Even if we are to give Cooper the benefit of the doubt, conceding that there were no curmudgeons to quote—or, as a commenter on Shafer’s piece claims, that they were too afraid of one of McDonough’s infamous e-mails to say anything critical—there is another issue we find problematic. Cooper’s piece reads like a profile written by a White House writer for other White House writers. Rather than the meat of who McDonough is and what he thinks, we’re given a series of anecdotes about how he deals with the press. As any one of us who has tried talking shop with non-industry friends knows, we’re only so interesting. (Notably, McDonough refused to be interviewed for the piece.)

We learn that McDonough is quick to critique other foreign policy wonks who criticize Obama in the press, that he chews out officials at the Pentagon and State Department for early leaks, and that he’s happy to let the media know how he feels.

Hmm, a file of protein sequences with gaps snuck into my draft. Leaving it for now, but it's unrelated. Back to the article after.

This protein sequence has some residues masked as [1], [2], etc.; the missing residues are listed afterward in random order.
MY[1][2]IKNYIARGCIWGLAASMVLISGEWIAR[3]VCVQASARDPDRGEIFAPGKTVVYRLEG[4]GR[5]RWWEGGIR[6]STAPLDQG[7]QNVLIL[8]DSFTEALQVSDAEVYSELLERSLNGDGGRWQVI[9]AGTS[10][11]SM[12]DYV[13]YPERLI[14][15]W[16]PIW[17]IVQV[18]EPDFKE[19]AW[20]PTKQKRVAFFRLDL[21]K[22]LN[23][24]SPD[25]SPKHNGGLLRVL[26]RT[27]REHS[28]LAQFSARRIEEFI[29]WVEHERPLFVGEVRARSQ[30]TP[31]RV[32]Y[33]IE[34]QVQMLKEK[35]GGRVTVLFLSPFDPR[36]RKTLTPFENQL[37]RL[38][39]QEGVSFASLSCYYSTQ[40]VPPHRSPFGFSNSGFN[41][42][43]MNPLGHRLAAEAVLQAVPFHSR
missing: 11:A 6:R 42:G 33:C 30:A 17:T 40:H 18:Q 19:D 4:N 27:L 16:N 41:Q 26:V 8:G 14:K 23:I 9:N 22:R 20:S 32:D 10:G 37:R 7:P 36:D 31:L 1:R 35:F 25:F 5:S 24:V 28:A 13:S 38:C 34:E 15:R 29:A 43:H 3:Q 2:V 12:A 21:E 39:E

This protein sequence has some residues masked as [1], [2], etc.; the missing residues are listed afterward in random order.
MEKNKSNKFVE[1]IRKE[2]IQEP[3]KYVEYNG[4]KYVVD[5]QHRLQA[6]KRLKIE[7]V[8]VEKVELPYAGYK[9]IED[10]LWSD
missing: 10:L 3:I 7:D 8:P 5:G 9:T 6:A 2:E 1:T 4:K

He spent the entirety of his bike ride home to Takoma Park, Md., from the White House late one recent night arguing on the cellphone with a reporter who he believed had mischaracterized an internal administration debate over Iraq policy.

Such stories maketh the man, to an extent, but Shafer is right to want more. And we’d ask for it from somewhere other than McDonough’s BlackBerry.

If you'd like to help CJR and win a chance at one of 10 free print subscriptions, take a brief survey for us here.

Joel Meares is a former CJR assistant editor.